For more on KEI’s work on COVID-19, see keonline.org/coronavirus.
As the US and other governments begin to expend large amounts of money on research and development related to the control, prevention and treatment of the coronavirus pandemic, there are important issues to address regarding the ownership and regulation of patent rights related to those public sector outlays. KEI has written about the issues related to the first Congressional emergency appropriation for COVID-19 here, with regard to the problematic language in HR 6074 on the pricing and affordability of diagnostic tests, vaccines or drugs.
While there is some awareness that the government has the ability to use march-in rights on federally funded inventions, or use a global royalty free right in patents, there is less awareness of other elements of the Bayh-Dole Act that are important, particularly for the COVID-19 pandemic. These include provisions the US can use to assign rights in patents to the World Health Organization or other entities, to retain title to contractor patents, and to leverage U.S. funding to obtain open licensing of contractor patents not funded by the U.S. government.
On March 13, 2020, KEI sent a letter to DHHS Secretary Alex Azar, regarding these three areas in Section 202 of the Bayh-Dole Act that require action to ensure sufficient rights in patents on coronavirus relevant inventions. KEI urges Congressional staff and others to become familiar with these issues, as all three require timely pro-active actions by the U.S. government, and while the benefits of timely action may not be immediately apparent, when and if federal funding is associated with useful diagnostic tests, drugs or vaccines, the stakes will be very high, and the consequences of action or non-action today will be clear.
The options described in the Azar letter require actions up front, and cannot be retroactively invoked. Specifically, these actions need to be taken before funding agreements are signed. They will enable the best and most robust access to yet to be invented diagnostic tests, drugs or vaccines, not only in the U.S, but worldwide, and for that reason, they deserve attention by policy makers.
A PDF version the Azar letter is available here: Azar-COVID19-35USC202-March 13, 2020.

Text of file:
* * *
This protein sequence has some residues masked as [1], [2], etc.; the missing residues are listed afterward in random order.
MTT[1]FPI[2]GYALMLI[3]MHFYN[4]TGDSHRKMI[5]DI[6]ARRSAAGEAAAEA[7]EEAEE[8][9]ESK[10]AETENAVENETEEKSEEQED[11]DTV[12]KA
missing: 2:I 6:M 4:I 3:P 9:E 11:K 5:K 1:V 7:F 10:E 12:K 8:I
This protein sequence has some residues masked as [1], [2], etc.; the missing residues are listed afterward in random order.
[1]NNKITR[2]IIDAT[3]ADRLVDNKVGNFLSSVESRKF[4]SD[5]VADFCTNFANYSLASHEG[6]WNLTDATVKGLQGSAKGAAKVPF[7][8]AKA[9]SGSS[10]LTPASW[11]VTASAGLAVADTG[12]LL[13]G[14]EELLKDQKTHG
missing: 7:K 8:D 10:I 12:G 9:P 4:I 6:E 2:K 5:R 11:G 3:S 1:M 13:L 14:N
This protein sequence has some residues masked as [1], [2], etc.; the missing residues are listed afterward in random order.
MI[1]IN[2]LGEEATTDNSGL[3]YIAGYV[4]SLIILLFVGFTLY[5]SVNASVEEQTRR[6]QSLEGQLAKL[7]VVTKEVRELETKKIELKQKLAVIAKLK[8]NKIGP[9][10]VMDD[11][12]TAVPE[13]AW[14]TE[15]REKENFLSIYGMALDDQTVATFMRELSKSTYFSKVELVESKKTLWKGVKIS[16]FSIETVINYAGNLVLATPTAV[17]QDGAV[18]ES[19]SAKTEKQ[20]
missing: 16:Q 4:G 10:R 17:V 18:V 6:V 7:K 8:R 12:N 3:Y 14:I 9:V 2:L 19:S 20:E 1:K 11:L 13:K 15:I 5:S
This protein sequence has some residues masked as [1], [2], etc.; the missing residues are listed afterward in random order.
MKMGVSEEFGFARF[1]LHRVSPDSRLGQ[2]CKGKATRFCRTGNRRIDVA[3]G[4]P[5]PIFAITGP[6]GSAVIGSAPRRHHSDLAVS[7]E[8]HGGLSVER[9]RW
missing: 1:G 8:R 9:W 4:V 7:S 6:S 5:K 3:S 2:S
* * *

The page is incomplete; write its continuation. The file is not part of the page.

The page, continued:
And html version follows:
March 13, 2020
The Honorable Alex M. Azar, II
U.S. Department of Health and Human Services
Hubert H. Humphrey Building
200 Independence Avenue, S.W.
Washington, D.C. 20201
Via Email: Secretary@HHS.gov
Re: Three areas in Section 202 of the Bayh-Dole Act that require action to ensure sufficient rights in patents on coronavirus relevant inventions
Dear Secretary Azar,
Knowledge Ecology International (KEI) writes to ask that the United States government take effective and timely measures to ensure there are sufficient rights in patented inventions funded by the federal government related to the development and acquisition of diagnostic tests, drugs, vaccines, or other technologies used to surveil, diagnose, prevent or treat coronavirus or other health threats.
Specifically, we address three often overlooked areas in the Bayh-Dole Act where the federal government can and should take actions now to protect the public’s health.
- The United States should enter into agreements with the World Health Organization and other appropriate entities to enable assignments of patent rights under 35 U.S.C. § 202(c)(4);
- The United States should create the mechanisms to ensure appropriate licensing of non-federally funded contractor patents under 35 U.S.C. § 202(f); and
- The United States should restrict or eliminate a contractor’s ability to retain title to certain federally funded inventions under the “exceptional circumstances” provision in 35 U.S.C. § 202(a).
We note that the NIH RePORT/1/ database already identifies more than $1 billion in federally funded projects that have the key word “coronavirus,”/2/ and Congress has just approved and the President has signed the “Coronavirus Preparedness and Response Supplemental Appropriations Act, 2020,” which provides $836,000,000 in additional funding for NIAID, $3,100,000,000 for a “Public Health and Social Services Emergency Fund,” $435,000,000 for “Global Health Programs,” and other funds dealing with the coronavirus./3/ We also expect Congress to enact additional funding bills.
In treating and controlling the coronavirus pandemic, there is a public interest in innovation and access to and the affordability of diagnostic tests, drugs, vaccines, or other technologies. Patents on new technologies provide an incentive for private investors, but also create a barrier to competition and, left unsupervised, can lead to unaffordable prices. When public sector funding is involved, it is the government’s duty to ensure that the benefits of inventions are available to the public on reasonable terms, and are licensed in such a way as to ensure further innovation, and when appropriate, competition among suppliers.
As you are aware (and have addressed previously, during the George W. Bush Administration),/4/ the U.S. government has stand-by authority, under 28 U.S.C. § 1498(a), to have any patented invention “used or manufactured by or for the United States without license of the owner,” subject to the payment of reasonable compensation. Further, when federal funds are used in the development of any invention, the U.S. government has “a nonexclusive, nontransferrable, irrevocable, paid-up license to practice or have practiced for or on behalf of the United States any subject invention throughout the world” (35 U.S.C. § 202(c)(4)).
The royalty-free right in federally funded inventions can make 28 U.S.C. § 1498(a) a more useful tool, when one or more of the patents are federally funded, as is now the case for several important biomedical inventions, and may well be the case for inventions funded in connection with the coronavirus pandemic response.
That said, there are additional provisions in the Bayh-Dole Act which are potentially quite important, that have not received enough attention. These involve provisions in 35 U.S.C. § 202 that permit the U.S. government to include additional public interest, and in this case, public health, safeguards in federally funded research.
1. 35 U.S.C. § 202(c)(4) — Entering into Agreements to Enable Assignments in Patent Rights